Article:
Our faithful home teachers just visited, Mike and Levi, leaving us with a greater spirit and message. Since they truly catered to the boys in their message, which we all love and appreciate, I wanted to read the message from President Monson. Wow! It is the best. It contains a lot of my favorite subjects already, mostly meaning those I need the most work in doing. I love the emphasis and importance he places on goal setting, a great lesson my father has practiced taught us since we were little. Also, not waiting for "special days" to use your best things, which is why I have recently broken out the seldom used Villeroy and Boch I love and received as my day-ware plates, to use whenever I wish. I loved his story of visiting old friends, and especially not putting off those visits until "tomorrow".
I was impressed with my boys, who when asked by Mike the names of the First Presidency, they knew all three. I didn't even know they knew President Eyring and especially President Uchtdorf!
Before this I had read the RG lesson on John the Baptist and the next one on Baptism (to cover my bases since I am not sure what lesson we are on!) and then listened to President Eyring's General Conference talk on the keys of the Priesthood. Because we have been kind of obsessed with Nacho Libre lately, and in it Eskeleton keeps saying something to the effect of "I don't believe in God, I believe in science", I always tell the boys that President Eyring is a scientist, both because the boys both want to be scientists and so they know you can be one and believe in God. And as I was listening to Eyring talk about the keys and thinking about all of the laws of nature that scientists have discovered and then thinking about the laws of the gospel and how Joseph Smith in the lesson manual describes just such an analogy using the laws of nature to explain the laws of the gospel. Amazing! And all in one Sunday morning. I love how I feel that precept by precept I am learning bits and parts and pieces of life, if I tune myself into what I should be doing, who I should be listening to and what I should be reading, especially on an awesome and restful Sabbath day.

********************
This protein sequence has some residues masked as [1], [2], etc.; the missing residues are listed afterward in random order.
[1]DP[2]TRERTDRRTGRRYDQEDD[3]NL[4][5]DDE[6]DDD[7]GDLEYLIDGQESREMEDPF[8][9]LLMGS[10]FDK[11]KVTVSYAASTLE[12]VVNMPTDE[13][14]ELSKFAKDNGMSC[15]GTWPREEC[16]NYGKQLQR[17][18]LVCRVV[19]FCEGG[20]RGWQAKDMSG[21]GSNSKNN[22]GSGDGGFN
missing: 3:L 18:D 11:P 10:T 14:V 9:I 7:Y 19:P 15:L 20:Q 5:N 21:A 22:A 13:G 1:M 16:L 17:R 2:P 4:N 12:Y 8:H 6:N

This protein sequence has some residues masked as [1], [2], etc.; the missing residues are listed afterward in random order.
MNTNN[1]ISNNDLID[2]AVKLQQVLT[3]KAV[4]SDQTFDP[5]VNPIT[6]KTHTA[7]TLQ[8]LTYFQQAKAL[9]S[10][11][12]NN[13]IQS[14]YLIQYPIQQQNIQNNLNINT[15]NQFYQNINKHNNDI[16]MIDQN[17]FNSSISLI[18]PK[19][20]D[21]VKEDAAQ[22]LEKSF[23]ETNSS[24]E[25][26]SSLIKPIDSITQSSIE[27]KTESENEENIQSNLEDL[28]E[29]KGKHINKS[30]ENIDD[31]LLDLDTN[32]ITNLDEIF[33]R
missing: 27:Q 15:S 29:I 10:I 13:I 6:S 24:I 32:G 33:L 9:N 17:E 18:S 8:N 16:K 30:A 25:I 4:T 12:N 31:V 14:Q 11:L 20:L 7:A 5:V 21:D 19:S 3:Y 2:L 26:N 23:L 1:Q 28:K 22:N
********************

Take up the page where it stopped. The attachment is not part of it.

Needless to say - even though I am seeing pieces of the gospel, will the struggle to keep my kids from fighting, crying because the right pants can't be found, wanting to eat horribly constantly, not doing their chores, and not getting their way 24-7 ever catch up to what I think I might be learning about the gospel? On that note - I flipped back to lds.org to check out what Mothers had to say about the Joy of Nurturing Children. And I do have to say with all of the whining and fighting and messiness, I wouldn't have it any other way and I hope I am savoring and cherishing these short, fleeting times of childhood. I took Owen skiing on Friday afternoon and after two awesome runs he was done. I was a little disappointed and tried giving him a rest and then persuading him to go back up, to no avail, he was just really tired. Then I was just trying to get him to carry his skis and helmet back up (which he can do with ease) and he was fighting me. A gentleman, who I noticed was standing nearby watching our ordeal, said to me something to the effect of "I'm glad I don't have kids" and immediately I felt so sorry for this man. I was too flustered and misunderstood to retort back how sorry I was that he felt that way, because I feel the most joy when I am with my children, even in the "worst" days, and I would have it no other way. Also, seeing he was alone and skiing thinking I would so rather do only 2 runs with my darling boy than ski all day or any day and be alone, without the giggles, and powder falls, and snowballs, and joy from skiing or doing anything with a child.